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A Strange Stirring: The Feminine Mystique and American Women at the Dawn of the 1960s

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A Strange Stirring: The Feminine Mystique and American Women at the Dawn of the 1960s Cover

ISBN13: 9780465028429
ISBN10: 046502842x
Condition:
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Synopses & Reviews

Publisher Comments:

In 1963, Betty Friedan unleashed a storm of controversy with her bestselling book, The Feminine Mystique. Women wrote to her by the hundreds to say that the book had transformed, even saved, their lives. Nearly half a century later, many women still recall where they were and what they were doing when they first read the book. In A Strange Stirring, prominent historian of women and marriage Stephanie Coontz strips away the myths, examining what The Feminine Mystique actually said, and which groups of women were affected. Coontz takes us back to the early 1960s – the age of Mad Men – when the sexual revolution was barely nascent, middle class wives stayed at home, and husbands retained legal control over almost every aspect of family life. Based on extensive research in the magazines and popular culture of the 1940s, 1950s, and early 1960s, as well as interviews with women and men who read The Feminine Mystique shortly after its publication, A Strange Stirring brilliantly illuminates how Friedans book emboldened a generation of women to realize that their boredom and dissatisfaction stemmed from political injustice rather than personal weakness.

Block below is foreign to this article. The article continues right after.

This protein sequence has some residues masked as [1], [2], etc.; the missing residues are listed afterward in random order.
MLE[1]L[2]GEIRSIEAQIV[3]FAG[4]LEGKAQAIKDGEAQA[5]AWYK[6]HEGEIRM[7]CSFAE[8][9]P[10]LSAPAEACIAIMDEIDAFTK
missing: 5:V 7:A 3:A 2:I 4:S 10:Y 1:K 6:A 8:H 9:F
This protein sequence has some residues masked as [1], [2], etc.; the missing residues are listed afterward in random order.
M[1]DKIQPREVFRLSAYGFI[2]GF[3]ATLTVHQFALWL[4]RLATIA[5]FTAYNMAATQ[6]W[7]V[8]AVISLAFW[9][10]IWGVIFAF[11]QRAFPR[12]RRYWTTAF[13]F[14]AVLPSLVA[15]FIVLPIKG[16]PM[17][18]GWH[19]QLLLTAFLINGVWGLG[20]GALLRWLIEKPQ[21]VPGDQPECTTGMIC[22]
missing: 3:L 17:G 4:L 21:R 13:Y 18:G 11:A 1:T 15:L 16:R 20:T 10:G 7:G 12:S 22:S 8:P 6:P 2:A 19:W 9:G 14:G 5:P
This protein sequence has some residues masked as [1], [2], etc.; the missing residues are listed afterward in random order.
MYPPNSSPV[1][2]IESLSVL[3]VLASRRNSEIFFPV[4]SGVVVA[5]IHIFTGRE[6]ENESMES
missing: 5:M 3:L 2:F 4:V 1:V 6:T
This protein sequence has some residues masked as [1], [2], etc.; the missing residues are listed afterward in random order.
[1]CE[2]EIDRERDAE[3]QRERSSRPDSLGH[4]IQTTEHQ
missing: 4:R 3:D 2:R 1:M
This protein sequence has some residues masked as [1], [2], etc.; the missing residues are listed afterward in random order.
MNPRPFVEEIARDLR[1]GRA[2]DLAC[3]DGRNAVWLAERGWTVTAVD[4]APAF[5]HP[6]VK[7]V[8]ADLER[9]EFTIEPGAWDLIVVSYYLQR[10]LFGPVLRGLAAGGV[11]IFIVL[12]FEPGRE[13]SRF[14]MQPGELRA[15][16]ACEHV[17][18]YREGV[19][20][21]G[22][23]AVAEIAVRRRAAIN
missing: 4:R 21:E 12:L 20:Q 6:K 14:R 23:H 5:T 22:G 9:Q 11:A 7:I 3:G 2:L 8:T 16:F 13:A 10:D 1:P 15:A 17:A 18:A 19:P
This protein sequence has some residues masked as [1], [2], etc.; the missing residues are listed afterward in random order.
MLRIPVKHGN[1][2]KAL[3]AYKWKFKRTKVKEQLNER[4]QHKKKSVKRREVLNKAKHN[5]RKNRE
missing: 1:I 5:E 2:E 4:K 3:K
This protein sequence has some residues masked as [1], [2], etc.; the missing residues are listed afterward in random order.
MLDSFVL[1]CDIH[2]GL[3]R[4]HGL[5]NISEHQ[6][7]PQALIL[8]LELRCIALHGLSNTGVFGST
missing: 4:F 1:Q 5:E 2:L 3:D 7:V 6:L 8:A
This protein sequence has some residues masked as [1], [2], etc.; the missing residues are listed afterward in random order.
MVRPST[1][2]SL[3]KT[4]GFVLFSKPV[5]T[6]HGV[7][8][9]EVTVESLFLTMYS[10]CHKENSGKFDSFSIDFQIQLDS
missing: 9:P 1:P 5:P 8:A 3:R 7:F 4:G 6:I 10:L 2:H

Synopsis:

An eminent social historian chronicles the extraordinary impact of Betty Friedans The Feminine Mystique on the “lost generation” of American women

Synopsis:

“An illuminating analysis of the book that helped launch the movement that freed women to participate more fully in American society.”—Wall Street Journal

Synopsis:

In 1963, Betty Friedan unleashed a storm of controversy with her bestselling book, The Feminine Mystique. Hundreds of women wrote to her to say that the book had transformed, even saved, their lives. Nearly half a century later, many women still recall where they were when they first read it.

In A Strange Stirring, historian Stephanie Coontz examines the dawn of the 1960s, when the sexual revolution had barely begun, newspapers advertised for “perky, attractive gal typists,” but married women were told to stay home, and husbands controlled almost every aspect of family life. Based on exhaustive research and interviews, and challenging both conservative and liberal myths about Friedan, A Strange Stirring brilliantly illuminates how a generation of women came to realize that their dissatisfaction with domestic life didnt reflect their personal weakness but rather a social and political injustice.

About the Author

Stephanie Coontz teaches history and family studies at Evergreen State College. Her books include Marriage, a History, The Way We Never Were, and The Way We Really Are. She lives in Olympia, Washington.